An organized recipe binder: Once when Noah was very little, I spent about a week of his afternoon naptime putting together a recipe binder. I created sections, carefully organized all of the recipes I had cut out of newspapers and magazines and written down on slips of paper over the years into plastic sleeves, and created a useful kitchen reference for myself where it was easy to find whatever I was looking for. Over the busy years of raising little boys, my enthusiasm for putting each new recipe I found in a proper place in the binder wore off, and most of my more recent clippings or print outs ended up being stuffed in the front pocket of the binder "to be filed later". In recent years (and especially since our family changed the way we eat with the discovery of our food sensitivities), it seemed most of the time I was rifling through that pocket to find a recipe rather than in the binder itself! Finally, this week while the boys were at a summer day camp program, I redid my entire binder, getting rid of recipes I no longer use, and finding a proper home for each scrap of paper I had stuffed in the front pouch. It was satisfying work, and as an added bonus to now being able to easily find whatever recipe I'm looking for, I've also rediscovered a whole bunch of new ideas I had wanted to try. Stay tuned for new recipes here that have been inspired by what I found!
Hammock swings: Every summer when we visit my parents, there is one favourite spot that all of the kids flock to: the hammock my mom and dad have hanging in a shady and pretty back corner of their yard. For as long as I can remember, Noah and Will have always loved taking their turns sitting and gently swinging in that hammock with a good book when we're there, and I've always been sorry that we don't have a proper place in our yard where we could hang a hammock of our own. A few weeks ago, though, I noticed a hammock swing in the Canadian Tire flyer, and was excited to see that it could be hung from a single spot instead of between two. It took a rain cheque and a return trip to the store to finally acquire one of these swings because they sold out so quickly, but this weekend we were finally able to bring one home. It was really easy to hang using some chain and a quick link fastener , and it has instantly become a favourite peaceful spot for everyone in the family.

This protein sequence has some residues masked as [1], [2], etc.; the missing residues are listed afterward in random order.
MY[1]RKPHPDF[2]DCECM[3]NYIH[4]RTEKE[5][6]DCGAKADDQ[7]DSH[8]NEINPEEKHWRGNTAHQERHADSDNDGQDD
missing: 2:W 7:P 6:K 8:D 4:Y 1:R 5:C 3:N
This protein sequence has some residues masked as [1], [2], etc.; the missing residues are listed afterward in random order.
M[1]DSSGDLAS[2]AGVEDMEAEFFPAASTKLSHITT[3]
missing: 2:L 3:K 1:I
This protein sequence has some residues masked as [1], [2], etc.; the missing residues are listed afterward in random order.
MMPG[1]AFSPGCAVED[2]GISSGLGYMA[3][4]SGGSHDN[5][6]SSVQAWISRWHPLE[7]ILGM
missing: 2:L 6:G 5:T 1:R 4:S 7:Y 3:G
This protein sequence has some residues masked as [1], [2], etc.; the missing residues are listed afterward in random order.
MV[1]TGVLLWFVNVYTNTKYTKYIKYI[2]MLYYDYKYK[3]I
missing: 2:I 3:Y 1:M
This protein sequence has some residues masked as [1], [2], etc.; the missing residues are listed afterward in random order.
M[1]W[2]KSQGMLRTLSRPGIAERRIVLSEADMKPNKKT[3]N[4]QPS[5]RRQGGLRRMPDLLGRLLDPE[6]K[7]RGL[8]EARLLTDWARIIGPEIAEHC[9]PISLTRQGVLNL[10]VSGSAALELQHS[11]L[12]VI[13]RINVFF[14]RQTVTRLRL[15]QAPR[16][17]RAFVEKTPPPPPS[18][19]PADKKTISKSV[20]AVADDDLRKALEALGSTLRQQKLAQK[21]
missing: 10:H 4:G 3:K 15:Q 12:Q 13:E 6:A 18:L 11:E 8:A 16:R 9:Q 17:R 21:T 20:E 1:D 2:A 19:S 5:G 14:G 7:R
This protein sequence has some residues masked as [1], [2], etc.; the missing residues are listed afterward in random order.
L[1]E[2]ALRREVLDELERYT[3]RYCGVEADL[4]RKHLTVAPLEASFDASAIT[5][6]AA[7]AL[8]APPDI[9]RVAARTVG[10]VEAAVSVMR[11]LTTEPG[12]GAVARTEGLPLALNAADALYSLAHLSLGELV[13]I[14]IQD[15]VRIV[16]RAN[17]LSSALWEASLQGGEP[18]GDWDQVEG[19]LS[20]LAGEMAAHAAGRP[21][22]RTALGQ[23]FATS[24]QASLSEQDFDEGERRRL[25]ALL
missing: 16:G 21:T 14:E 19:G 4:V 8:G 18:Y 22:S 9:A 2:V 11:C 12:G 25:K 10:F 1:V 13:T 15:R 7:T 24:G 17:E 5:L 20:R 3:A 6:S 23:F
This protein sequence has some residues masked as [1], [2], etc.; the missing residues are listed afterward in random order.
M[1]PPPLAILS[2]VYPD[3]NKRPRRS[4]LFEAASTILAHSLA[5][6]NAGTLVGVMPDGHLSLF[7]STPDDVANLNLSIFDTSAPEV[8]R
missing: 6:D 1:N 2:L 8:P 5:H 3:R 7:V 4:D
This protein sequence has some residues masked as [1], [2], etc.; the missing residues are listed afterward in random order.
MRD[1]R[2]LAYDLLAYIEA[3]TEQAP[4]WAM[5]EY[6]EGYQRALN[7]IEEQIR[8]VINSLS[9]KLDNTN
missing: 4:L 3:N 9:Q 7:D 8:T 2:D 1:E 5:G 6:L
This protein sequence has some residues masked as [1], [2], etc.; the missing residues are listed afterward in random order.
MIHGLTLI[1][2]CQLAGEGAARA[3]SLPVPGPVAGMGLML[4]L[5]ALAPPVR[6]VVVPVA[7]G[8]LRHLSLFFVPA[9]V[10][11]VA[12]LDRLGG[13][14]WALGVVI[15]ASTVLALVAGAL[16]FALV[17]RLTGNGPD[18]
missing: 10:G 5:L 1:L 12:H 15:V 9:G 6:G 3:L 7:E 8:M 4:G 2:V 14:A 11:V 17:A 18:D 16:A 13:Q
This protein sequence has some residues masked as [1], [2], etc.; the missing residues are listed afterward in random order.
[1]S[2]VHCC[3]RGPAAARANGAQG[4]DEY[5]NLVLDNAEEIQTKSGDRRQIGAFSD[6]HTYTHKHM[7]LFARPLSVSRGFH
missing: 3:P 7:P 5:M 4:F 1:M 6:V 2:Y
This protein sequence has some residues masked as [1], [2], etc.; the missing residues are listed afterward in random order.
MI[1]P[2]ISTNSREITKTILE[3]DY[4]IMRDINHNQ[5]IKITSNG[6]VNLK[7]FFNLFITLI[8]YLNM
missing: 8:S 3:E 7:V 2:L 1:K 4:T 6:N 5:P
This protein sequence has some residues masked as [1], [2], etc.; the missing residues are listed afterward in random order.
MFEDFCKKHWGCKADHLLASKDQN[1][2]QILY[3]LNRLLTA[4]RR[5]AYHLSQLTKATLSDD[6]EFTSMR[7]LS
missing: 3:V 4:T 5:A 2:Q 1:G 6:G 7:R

A fun word game: Our family is always on the lookout for fun word games to play together. I know I've already mentioned our love for Bananagrams , but we've also recently discovered another favourite: PDQ (or Pretty Darn Quick). This simple card game, which involves being the first to create a word from the three letter cards that are played on each turn, is easy to learn and play; it's also addictive! It's a great game for playing at the patio table on summer evenings or lazy afternoons, and its small size makes it ideal to take along on summer travels, too!
That's all for now, but I'd love to hear what you've been loving so far this summer, too!
Wednesday, July 10, 2013
I tucked that idea away in my mind, filed under "great ideas I'd love to try", and then last week, I became really excited when I was reading our local newspaper and a photograph of a Little Free Library installed in the front yard of someone in our community jumped out at me. The accompanying article described how some local citizens are working to promote the movement in Kitchener-Waterloo, and provided a website to visit to learn more and to get involved.